Sneak Peek: Anselmo's Coal Oven Pizzeria, Red Hook



Anselmo's Coal Oven Pizzeria

354 Van Brunt Street, Brooklyn NY 11231 (at Sullivan Street, Red Hook; map); 718-775-5386;
Getting There: The B61 and B77 buses are your closest public transit options
Pizza Style: New York–Neapolitan Oven Type: Coal-fired
The Skinny: Too soon to really say
Price: TK

Another day, another sneak peek at a soon-to-open pizzeria. This time, Anselmo's Coal Oven Pizzeria.

We've been following the progress of this place since June of last year, when it announced a July 4 open date. These things don't always go according to schedule (see Co./Company, Ignazio's, etc.), but it looks like coal-fired pies will finally be a reality in Red Hook. The official target date was to have been today, March 28, but partner Jack Stella said it would be more like Monday or Tuesday now.

The folks behind Anselmo's were having an oven test-fire last night that was open to friends, family, the neighborhood, and whomever was walking by and his uncle. I stopped in on the way home from work and managed to get some shots and talk briefly with the partners. [More photos and intel after the jump.]


There's an interesting story behind this place. Stella, one of the joint's three partners, runs a chemical business down the street. He and his colleagues in that business originally bought the building that would house Anselmo's as a sort of clubhouse where they could take smoke breaks. While gutting it, he discovered the coal oven, and realizing he had the proverbial diamond in the rough, made plans to turn it into a pizzeria. Their loss of a smokers' lounge is our gain as coal-oven aficionados.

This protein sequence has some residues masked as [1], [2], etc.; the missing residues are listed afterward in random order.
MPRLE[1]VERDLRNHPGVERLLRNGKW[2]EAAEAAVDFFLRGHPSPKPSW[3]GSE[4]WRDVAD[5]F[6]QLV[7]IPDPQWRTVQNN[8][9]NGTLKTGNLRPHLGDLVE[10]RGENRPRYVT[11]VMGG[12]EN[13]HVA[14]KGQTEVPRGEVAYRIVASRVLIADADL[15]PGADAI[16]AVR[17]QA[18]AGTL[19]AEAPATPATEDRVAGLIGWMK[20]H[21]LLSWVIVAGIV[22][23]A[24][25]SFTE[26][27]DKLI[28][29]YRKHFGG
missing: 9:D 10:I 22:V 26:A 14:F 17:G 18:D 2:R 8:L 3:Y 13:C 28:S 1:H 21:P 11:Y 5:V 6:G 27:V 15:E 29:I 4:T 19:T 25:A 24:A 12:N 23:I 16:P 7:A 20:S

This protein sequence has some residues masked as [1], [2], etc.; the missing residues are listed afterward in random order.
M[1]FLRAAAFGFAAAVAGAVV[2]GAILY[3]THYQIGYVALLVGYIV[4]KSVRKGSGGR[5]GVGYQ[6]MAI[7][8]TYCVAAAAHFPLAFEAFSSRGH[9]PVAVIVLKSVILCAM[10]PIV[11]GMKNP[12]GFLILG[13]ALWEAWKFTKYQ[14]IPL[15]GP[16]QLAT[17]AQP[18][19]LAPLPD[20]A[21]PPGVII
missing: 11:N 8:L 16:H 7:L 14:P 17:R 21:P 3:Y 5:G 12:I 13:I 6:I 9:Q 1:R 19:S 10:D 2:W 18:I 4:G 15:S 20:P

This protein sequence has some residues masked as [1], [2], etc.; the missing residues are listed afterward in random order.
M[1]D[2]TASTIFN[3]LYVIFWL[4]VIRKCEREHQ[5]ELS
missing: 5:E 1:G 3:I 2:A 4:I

The partners (Anselmo Garcia and his brother-in-law Roger Fischer round out the trio) made some minor changes to the old coalie, moving its mouth to the opposite side for better accessibility and putting in a new flue. Apart from that, it looks as if it's been there, for ages, hulking no-nonsense box of bricks that looks like it means business.

It's too early to really review this pizza, of course, but the test-fire pie I tasted shows real promise. Partner, pizzaiolo, and namesake Garcia is at the helm when it comes to pies. He tells me that he'll be the sole pizza-maker at the place. If there's no Anselmo, there's no pizza. Not to worry, though, as he says he'll be there seven days a week, from 11 a.m. to 11 p.m.

"No day off, Anselmo?" I asked.

"That's my daughter over there," he said, pointing to the friendly young woman who was helping out behind the counter. "I ask her for vacation days—I'm putting her through college on this."


Garcia has been baking for 25 years, and has worked in several restaurants and bakeries in the city (listed here) and was most recently at the SoNo Baking Company in South Norwalk, Connecticut.


For now, he'll be making pies and calzones (although no calzones were made during this trial run). All pies last night were plain, though assorted toppings will be available. (I'll follow up and find out what they're planning to offer.) Stella said they're going all-DOP on the pies, importing the tomatoes and buffalo mozzarella from Italy. Like Kesté Pizza & Vino, which I visited on Thursday, Anselmo's receives shipments of flash-frozen buffalo mozzarella that they defrost overnight in a cold-water bath. The melted cheese seems to suffer little from the process, remaining creamy and stringy on the hot pies.


The sauce was well seasoned, with a hint of roasted garlic as well as oregano, black pepper, and a nice amount of salt. The crust was crisp-chewy and just tender enough—it wasn't the lightest, most airy crust I've had, but it wasn't that tough-chewy kind that wears your jaw out after a couple slices. (And, again, this was a test night, so this may all change. As Stella noted, "We're not there yet, but we're working on it.")

No word yet on prices. I'll follow up and relay that intel to you as soon as I get it.

This seems like a friendly little place, and with relatively few pizza options in Red Hook, it's nice to see the neighborhood get its due with a promising coaler.